ProcellaCOR: Why We’re Concerned

February 13, 2023

The Lake George Association and Lake George Waterkeeper – along with the towns of Hague, Dresden and Ticonderoga, the Adirondack Council, and more than 4,600 concerned citizens – have grave concerns about a pending permit application by the Lake George Park Commission (LGPC) to use a chemical herbicide in the Lake for the first time ever.

We believe the proposal to use the herbicide ProcellaCOR to treat the invasive species Eurasian watermilfoil is lacking the scientific evidence needed to ensure the herbicide will not have adverse impacts on the specially protected waters and ecology of Lake George. We have called upon the Park Commission, to no avail, to pause its pursuit of ProcellaCOR permits until the questions about potential impacts have been answered.

The following are our concerns regarding statements made by the Park Commission in support of its permit application. If you share our concerns, click here to let Gov. Hochul, the Park Commission, NYSDEC and the Adirondack Park Agency know.


LGPC Says: ProcellaCOR has been approved for use on invasive aquatic vegetation by the United States Environmental Protection Agency and NYSDEC.

Our Concern: Just because ProcellaCOR has been given general approval as an aquatic plant treatment doesn’t mean it’s the right treatment for Lake George.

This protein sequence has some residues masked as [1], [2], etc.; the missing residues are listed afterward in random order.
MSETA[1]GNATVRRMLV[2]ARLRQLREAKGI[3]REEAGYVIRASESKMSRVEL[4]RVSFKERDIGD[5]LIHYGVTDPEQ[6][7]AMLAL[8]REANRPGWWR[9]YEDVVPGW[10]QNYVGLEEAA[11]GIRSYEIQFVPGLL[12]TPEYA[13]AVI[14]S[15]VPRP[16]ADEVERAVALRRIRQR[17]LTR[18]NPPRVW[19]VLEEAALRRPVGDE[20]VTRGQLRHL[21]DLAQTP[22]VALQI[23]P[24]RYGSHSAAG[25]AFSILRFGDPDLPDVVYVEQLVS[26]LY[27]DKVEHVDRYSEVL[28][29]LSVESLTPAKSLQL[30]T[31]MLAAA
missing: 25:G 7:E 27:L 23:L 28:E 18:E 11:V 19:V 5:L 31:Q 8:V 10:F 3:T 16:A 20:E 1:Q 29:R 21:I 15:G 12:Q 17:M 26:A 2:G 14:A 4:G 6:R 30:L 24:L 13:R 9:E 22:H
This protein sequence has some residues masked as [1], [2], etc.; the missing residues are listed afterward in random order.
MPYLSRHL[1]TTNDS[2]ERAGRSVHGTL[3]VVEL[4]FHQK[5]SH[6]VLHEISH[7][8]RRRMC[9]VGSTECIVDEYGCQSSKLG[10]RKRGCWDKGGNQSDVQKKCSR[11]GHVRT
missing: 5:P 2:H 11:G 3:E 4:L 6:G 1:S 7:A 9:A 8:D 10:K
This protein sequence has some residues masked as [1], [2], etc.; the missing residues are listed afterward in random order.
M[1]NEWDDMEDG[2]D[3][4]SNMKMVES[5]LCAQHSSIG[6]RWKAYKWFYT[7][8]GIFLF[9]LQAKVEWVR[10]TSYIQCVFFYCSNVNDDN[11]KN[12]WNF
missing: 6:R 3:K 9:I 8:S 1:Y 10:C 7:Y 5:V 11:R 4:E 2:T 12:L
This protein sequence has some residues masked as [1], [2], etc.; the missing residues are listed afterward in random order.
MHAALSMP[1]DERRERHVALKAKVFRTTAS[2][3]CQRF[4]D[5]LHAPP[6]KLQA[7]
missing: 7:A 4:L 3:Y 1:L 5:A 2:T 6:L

First, the manufacturer’s label clearly states the herbicide is for use in “slow-moving/quiescent waters with little or no continuous outflow.” Lake George is far from “slow-moving” or “quiescent.” Its circulation patterns are dynamic and complex, and computer modeling shows that ProcellaCOR will drift out of the treatment area within hours, possibly into deeper waters where it will take far longer to break down and will increase the potential for adverse impacts to critically important plants and organisms that are native to Lake George.

Lake George is not just any other Lake. It holds New York State’s highest water quality designation (Class AA Special), has its own state agency specially designated to protect it (unlike any other water body in the state), is a drinking water source for local people and visitors, and serves as a major economic engine for the southern Adirondack Region, drawing visitors from around the world due to its renowned water quality. It is a Lake deserving of special precautions, not risky experiments.


LGPC Says: There are “no risks” to human health nor any restrictions on drinking water usage or contact recreation such as swimming after herbicide use.

Our Concern: The notice received by property owners in the area of the proposed test sites states that “a restriction on all water uses in the treatment zone during the application will be in effect” for approximately three hours per site. In addition, “Following application, livestock watering and irrigation will be restricted” for approximately 10 days the ProcellaCOR label also warns against water use by shoreline property owners for irrigation of residential landscape plants and homeowners’ gardens, and states, “Do not compost any plant material from treated area.”


LGPC Says: ProcellaCOR is effective at killing invasive plants “without impact to native plant and animal populations.”